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Checkout fees take effect

By Janna Herron · Bankrate.com
Monday, January 28, 2013
Posted: 4 pm ET

Starting this week, Americans may find a new checkout fee on their receipts if they pay by credit card.

Retailers can now charge up to 4 percent for credit card transactions under a provision in a class-action settlement between retailers and Visa, MasterCard and major banks. The new provision took effect Jan. 27 and allows retailers to recoup the fees they pay to credit card networks for processing credit cards.

Retailers cannot profit from the surcharges, which affect only credit card transactions and not debit or prepaid purchases, according to the settlement that was reached in July. Ten states -- California, Colorado, Connecticut, Florida, Kansas, Maine, Massachusetts, New York, Oklahoma and Texas -- ban these surcharges, so the settlement is moot in those areas.

So far, no major national retailer has announced a credit card checkout fee, says John Ulzheimer, president of consumer education at SmartCredit.com.

"I would be very surprised, too, because they compete on price," he says. "It's like them saying, 'Hey, we're going to raise our prices.'"

Instead, Ulzheimer expects to see the surcharge pop up at liquor stores, gas stations (where profit margins are notoriously slim as it is) and mom and pop shops that operate one or few locations.

MasterCard also doesn't expect many retailers to start charging these fees, either, says company spokesman Seth Eisen. But if they do, customers must be told in advance, he notes.

Retailers must disclose the checkout fee at the store entrance, at the cash register and on your receipt. Online retailers must provide the disclosure on their website.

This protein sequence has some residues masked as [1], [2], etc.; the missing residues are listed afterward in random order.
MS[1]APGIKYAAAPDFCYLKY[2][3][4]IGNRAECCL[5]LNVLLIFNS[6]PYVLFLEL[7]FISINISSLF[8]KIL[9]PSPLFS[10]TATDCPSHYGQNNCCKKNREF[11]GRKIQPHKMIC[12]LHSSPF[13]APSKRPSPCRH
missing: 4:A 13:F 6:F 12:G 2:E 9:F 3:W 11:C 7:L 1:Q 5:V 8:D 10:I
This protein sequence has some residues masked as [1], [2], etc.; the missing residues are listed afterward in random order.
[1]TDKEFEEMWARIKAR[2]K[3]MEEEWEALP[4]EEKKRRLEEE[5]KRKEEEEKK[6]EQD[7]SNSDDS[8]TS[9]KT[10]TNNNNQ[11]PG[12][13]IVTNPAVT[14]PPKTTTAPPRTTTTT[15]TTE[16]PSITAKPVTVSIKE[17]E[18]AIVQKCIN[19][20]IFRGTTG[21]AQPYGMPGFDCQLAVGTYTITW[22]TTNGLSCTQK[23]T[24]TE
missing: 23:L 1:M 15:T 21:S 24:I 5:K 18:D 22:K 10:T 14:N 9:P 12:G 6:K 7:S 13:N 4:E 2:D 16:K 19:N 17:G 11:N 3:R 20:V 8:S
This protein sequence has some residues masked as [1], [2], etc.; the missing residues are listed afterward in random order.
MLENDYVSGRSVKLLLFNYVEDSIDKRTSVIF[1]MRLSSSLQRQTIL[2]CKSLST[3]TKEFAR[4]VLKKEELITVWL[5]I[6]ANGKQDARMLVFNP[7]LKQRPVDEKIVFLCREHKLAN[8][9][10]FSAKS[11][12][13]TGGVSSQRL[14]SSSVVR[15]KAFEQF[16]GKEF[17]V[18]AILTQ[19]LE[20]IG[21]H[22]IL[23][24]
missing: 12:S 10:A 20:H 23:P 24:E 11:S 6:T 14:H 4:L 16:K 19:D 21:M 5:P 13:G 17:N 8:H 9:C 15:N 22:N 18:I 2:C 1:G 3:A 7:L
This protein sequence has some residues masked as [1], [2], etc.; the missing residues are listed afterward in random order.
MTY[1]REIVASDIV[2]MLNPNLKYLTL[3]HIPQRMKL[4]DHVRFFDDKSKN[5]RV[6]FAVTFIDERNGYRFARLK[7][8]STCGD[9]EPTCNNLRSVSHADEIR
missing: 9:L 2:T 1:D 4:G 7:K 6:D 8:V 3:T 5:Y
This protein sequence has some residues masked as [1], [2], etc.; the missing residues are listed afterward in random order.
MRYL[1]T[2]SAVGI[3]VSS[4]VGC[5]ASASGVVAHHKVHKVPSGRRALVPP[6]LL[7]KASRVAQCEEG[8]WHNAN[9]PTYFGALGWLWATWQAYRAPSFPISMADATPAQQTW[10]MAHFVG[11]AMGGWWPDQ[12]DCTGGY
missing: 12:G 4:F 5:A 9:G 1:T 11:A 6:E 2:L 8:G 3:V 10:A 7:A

Follow me on Twitter: @JannaHerron

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57 Comments
GS
January 30, 2013 at 9:58 am

So the retailer adds surcharge to bill 2%. This brings up the total on bill thus Banks win again. All the amounts add up to favor banks

pajacko
January 30, 2013 at 9:52 am

Will this amount added be subject to state taxes? Also, if I now have to carry larger sums of money, do I have to jump on the handgun bandwagon and purchase a concealed carry weapon to protect myself. Seems like this is also going to put more cash in the registers of small stores only to put clerks in further harm ways. Points to ponder!

Cherie Hartline
January 30, 2013 at 9:49 am

It isn't true that most companies make a profit before they get to the bottom line. Many small businesses use it as the cost of doing business, and it comes OFF your profit. I quit using Square because their rate jumped .5%, and my business propay is still cheaper...watch those rates, they add up!

Latonia Boudreau
January 30, 2013 at 9:43 am

Go ahead and do it! It'll get me to stop charging and pay by cash or nothing at all!

Lori
January 30, 2013 at 9:41 am

Lets give the consumer more reason not to spend money. This will really bring up the economy Right!

add some more
January 30, 2013 at 9:33 am

Hey! WHAT DIFFERENCE DOES IT MAKE. Make it a dollar.It's just hard earned money.

Robert
January 30, 2013 at 9:23 am

Ridiculous! There goes the use of my credit cards. This is doing me a favor in getting rid of them. Thanks!

David
January 30, 2013 at 9:22 am

I completely disagree. It is not the businesses that are money hungry, it is the credit card processors. The rates and fees that are charged by credit card processor have ecsalated ridiculously over the years and in a small business that is very hard to swallow. I pay more a year to my credit card processor than I do to my store manager.

jayman8
January 30, 2013 at 9:20 am

This is a cost of doing business and these costs are already built in to the prices. A business will not stay in business if they do not profit. If you think you are avoiding the price of using a credit card you are a fool.

sc
January 30, 2013 at 8:46 am

It should be illegal! More states should jump on board and ban these surcharges. I see alot of unhappy customers taking their business elsewhere to avoid these charges. We are a money hungry world.